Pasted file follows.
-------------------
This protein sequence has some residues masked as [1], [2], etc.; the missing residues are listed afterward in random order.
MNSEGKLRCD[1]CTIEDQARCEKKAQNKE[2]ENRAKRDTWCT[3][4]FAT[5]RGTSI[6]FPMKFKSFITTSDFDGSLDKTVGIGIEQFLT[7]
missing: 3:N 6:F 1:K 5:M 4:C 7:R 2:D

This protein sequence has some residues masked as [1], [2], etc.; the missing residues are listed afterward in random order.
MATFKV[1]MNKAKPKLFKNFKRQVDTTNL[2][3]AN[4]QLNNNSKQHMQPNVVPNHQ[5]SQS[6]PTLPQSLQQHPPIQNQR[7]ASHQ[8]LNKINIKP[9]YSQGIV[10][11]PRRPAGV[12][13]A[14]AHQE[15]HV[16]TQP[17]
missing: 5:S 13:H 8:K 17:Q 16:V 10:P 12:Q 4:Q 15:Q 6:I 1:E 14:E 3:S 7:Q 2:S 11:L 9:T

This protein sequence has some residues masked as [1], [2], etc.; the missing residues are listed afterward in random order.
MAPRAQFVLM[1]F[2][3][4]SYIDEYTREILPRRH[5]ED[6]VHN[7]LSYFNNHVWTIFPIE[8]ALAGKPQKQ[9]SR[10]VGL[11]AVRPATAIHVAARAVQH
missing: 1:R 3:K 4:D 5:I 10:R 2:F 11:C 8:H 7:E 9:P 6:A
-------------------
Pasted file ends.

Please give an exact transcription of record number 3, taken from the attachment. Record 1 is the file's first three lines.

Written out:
This protein sequence has some residues masked as [1], [2], etc.; the missing residues are listed afterward in random order.
MAPRAQFVLM[1]F[2][3][4]SYIDEYTREILPRRH[5]ED[6]VHN[7]LSYFNNHVWTIFPIE[8]ALAGKPQKQ[9]SR[10]VGL[11]AVRPATAIHVAARAVQH
missing: 1:R 3:K 4:D 5:I 10:R 2:F 11:C 8:H 7:E 9:P 6:A